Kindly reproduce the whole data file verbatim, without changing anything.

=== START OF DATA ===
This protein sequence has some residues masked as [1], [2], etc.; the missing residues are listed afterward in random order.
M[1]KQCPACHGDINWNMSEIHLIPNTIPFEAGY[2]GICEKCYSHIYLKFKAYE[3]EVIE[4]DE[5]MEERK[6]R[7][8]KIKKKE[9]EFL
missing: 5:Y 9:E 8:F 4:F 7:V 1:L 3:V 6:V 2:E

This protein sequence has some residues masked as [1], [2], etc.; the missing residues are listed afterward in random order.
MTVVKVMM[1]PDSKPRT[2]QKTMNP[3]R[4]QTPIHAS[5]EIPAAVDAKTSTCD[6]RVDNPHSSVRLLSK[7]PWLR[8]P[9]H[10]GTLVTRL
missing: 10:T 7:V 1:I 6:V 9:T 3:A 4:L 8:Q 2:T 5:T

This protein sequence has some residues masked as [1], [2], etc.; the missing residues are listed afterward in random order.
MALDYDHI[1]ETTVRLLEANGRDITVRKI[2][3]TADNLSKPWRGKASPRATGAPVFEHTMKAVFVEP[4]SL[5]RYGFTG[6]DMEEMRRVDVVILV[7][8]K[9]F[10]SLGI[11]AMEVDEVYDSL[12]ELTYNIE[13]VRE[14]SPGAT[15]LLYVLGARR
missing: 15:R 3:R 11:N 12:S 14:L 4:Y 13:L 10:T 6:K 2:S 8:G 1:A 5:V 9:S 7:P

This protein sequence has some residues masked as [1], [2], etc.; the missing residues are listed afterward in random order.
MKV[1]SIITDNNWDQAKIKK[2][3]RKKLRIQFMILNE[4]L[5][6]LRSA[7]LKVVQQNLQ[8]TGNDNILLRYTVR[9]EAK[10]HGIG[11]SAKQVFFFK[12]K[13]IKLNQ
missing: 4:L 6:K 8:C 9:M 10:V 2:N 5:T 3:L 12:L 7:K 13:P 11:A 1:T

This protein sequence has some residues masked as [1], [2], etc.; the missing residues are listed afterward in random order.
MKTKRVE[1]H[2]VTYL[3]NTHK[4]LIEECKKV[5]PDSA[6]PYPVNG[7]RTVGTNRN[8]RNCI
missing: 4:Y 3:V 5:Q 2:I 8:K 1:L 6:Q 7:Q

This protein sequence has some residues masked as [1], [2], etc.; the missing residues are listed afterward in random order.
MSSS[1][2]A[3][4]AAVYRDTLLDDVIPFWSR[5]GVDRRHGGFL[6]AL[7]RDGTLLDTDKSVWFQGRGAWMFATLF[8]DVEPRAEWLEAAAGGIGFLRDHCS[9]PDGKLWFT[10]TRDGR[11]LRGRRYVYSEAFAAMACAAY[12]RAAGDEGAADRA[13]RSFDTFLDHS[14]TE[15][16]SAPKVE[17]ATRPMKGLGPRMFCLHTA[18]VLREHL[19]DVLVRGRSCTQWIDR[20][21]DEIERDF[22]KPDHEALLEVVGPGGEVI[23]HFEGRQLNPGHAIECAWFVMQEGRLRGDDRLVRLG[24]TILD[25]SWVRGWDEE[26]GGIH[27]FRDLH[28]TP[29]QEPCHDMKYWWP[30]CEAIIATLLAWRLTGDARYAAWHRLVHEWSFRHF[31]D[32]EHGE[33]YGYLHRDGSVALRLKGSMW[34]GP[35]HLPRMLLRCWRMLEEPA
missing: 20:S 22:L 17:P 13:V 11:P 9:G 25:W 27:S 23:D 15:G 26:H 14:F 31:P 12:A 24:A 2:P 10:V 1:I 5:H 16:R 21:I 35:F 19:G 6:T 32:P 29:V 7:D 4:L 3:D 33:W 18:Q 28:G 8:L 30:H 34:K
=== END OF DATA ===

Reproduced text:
This protein sequence has some residues masked as [1], [2], etc.; the missing residues are listed afterward in random order.
M[1]KQCPACHGDINWNMSEIHLIPNTIPFEAGY[2]GICEKCYSHIYLKFKAYE[3]EVIE[4]DE[5]MEERK[6]R[7][8]KIKKKE[9]EFL
missing: 5:Y 9:E 8:F 4:F 7:V 1:L 3:V 6:V 2:E

This protein sequence has some residues masked as [1], [2], etc.; the missing residues are listed afterward in random order.
MTVVKVMM[1]PDSKPRT[2]QKTMNP[3]R[4]QTPIHAS[5]EIPAAVDAKTSTCD[6]RVDNPHSSVRLLSK[7]PWLR[8]P[9]H[10]GTLVTRL
missing: 10:T 7:V 1:I 6:V 9:T 3:A 4:L 8:Q 2:T 5:T

This protein sequence has some residues masked as [1], [2], etc.; the missing residues are listed afterward in random order.
MALDYDHI[1]ETTVRLLEANGRDITVRKI[2][3]TADNLSKPWRGKASPRATGAPVFEHTMKAVFVEP[4]SL[5]RYGFTG[6]DMEEMRRVDVVILV[7][8]K[9]F[10]SLGI[11]AMEVDEVYDSL[12]ELTYNIE[13]VRE[14]SPGAT[15]LLYVLGARR
missing: 15:R 3:R 11:N 12:S 14:L 4:Y 13:L 10:T 6:K 2:S 8:G 1:A 5:V 9:S 7:P

This protein sequence has some residues masked as [1], [2], etc.; the missing residues are listed afterward in random order.
MKV[1]SIITDNNWDQAKIKK[2][3]RKKLRIQFMILNE[4]L[5][6]LRSA[7]LKVVQQNLQ[8]TGNDNILLRYTVR[9]EAK[10]HGIG[11]SAKQVFFFK[12]K[13]IKLNQ
missing: 4:L 6:K 8:C 9:M 10:V 2:N 5:T 3:L 12:L 7:K 13:P 11:A 1:T

This protein sequence has some residues masked as [1], [2], etc.; the missing residues are listed afterward in random order.
MKTKRVE[1]H[2]VTYL[3]NTHK[4]LIEECKKV[5]PDSA[6]PYPVNG[7]RTVGTNRN[8]RNCI
missing: 4:Y 3:V 5:Q 2:I 8:K 1:L 6:Q 7:Q

This protein sequence has some residues masked as [1], [2], etc.; the missing residues are listed afterward in random order.
MSSS[1][2]A[3][4]AAVYRDTLLDDVIPFWSR[5]GVDRRHGGFL[6]AL[7]RDGTLLDTDKSVWFQGRGAWMFATLF[8]DVEPRAEWLEAAAGGIGFLRDHCS[9]PDGKLWFT[10]TRDGR[11]LRGRRYVYSEAFAAMACAAY[12]RAAGDEGAADRA[13]RSFDTFLDHS[14]TE[15][16]SAPKVE[17]ATRPMKGLGPRMFCLHTA[18]VLREHL[19]DVLVRGRSCTQWIDR[20][21]DEIERDF[22]KPDHEALLEVVGPGGEVI[23]HFEGRQLNPGHAIECAWFVMQEGRLRGDDRLVRLG[24]TILD[25]SWVRGWDEE[26]GGIH[27]FRDLH[28]TP[29]QEPCHDMKYWWP[30]CEAIIATLLAWRLTGDARYAAWHRLVHEWSFRHF[31]D[32]EHGE[33]YGYLHRDGSVALRLKGSMW[34]GP[35]HLPRMLLRCWRMLEEPA
missing: 20:S 22:L 17:P 13:V 11:P 9:G 25:W 27:S 23:D 15:G 26:H 14:F 31:P 12:A 24:A 2:P 10:V 1:I 5:H 16:R 21:I 35:F 19:G 6:T 32:P 29:V 7:D 4:L 3:D 33:W 18:Q 28:G 8:L 30:H 34:K